a. Commonly resulting in plans to stagger schedules in order to social distance.
6) Create a hybrid model.
In a few sentences, I will tell you why I see most of the solutions presented as nonstarters. The CURRENT popular solution (presented as Item 5 above) will get more .... "air-time," and my proposed solution (Item 6) will, of course, get the least. ...
JUST GO BACK LIKE WE LEFT IT
In order to do this, we would have to choose to ignore CDC and Department of Public Health guidelines. I doubt that many public institutions would choose to do this out of both good sense and liability concerns. School will not be "normal" in the fall.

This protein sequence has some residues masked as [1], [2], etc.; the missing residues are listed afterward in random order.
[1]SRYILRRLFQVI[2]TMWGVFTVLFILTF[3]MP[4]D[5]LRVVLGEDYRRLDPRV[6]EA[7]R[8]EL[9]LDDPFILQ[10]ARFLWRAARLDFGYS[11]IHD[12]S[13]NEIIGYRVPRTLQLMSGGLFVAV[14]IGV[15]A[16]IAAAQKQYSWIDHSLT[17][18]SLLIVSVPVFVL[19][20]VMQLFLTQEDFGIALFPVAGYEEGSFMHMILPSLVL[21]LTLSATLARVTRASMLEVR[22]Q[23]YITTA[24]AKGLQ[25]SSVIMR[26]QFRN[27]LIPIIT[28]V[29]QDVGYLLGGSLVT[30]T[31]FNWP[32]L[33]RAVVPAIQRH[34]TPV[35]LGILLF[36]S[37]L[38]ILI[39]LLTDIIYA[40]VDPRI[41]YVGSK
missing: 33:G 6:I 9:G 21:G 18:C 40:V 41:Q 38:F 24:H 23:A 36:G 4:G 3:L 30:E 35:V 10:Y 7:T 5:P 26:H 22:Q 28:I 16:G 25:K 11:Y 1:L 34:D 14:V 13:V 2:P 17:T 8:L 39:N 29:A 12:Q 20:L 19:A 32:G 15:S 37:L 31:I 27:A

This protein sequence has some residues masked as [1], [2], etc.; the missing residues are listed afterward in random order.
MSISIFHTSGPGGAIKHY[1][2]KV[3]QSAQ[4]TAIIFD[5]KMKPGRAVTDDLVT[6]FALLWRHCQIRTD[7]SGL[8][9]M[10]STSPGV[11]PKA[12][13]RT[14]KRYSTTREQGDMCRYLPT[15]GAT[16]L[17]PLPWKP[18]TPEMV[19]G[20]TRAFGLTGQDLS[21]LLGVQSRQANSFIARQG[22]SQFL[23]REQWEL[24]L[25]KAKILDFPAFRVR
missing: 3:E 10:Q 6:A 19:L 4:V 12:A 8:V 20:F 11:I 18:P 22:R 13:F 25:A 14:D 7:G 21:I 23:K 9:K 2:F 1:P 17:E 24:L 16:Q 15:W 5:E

REMOTE / DISTANCE LEARNING
While this certainly seems like the safest option, it also does not seem to be the option that will be selected. This is not me taking a stance. My gut tells me to hunker down in my home for the next 12 months, but that is not a viable option. Society needs schools to operate, and that core functionality will force our hand into accepting a certain degree of risk and resuming school in some fashion. Moreover, the actual effectiveness or lack thereof of remote learning—which is also inherent with equity issues—will serve to help eliminate this as an all-inclusive option unless absolutely necessary due to the curve not remaining flat.
DELAY THE START OF THE YEAR
This gets into the essence of flatten the curve vs. find the cure (vaccine or effective treatment). If we wait to find a cure to go back to school, we may make a catastrophic error in judgment if a vaccine is not widely distributed in the near future. Additionally, if we wait to open schools until every school meets every guideline set forth by the CDC or DPHs, it will cause extreme delays as well.
ACCELERATE THE START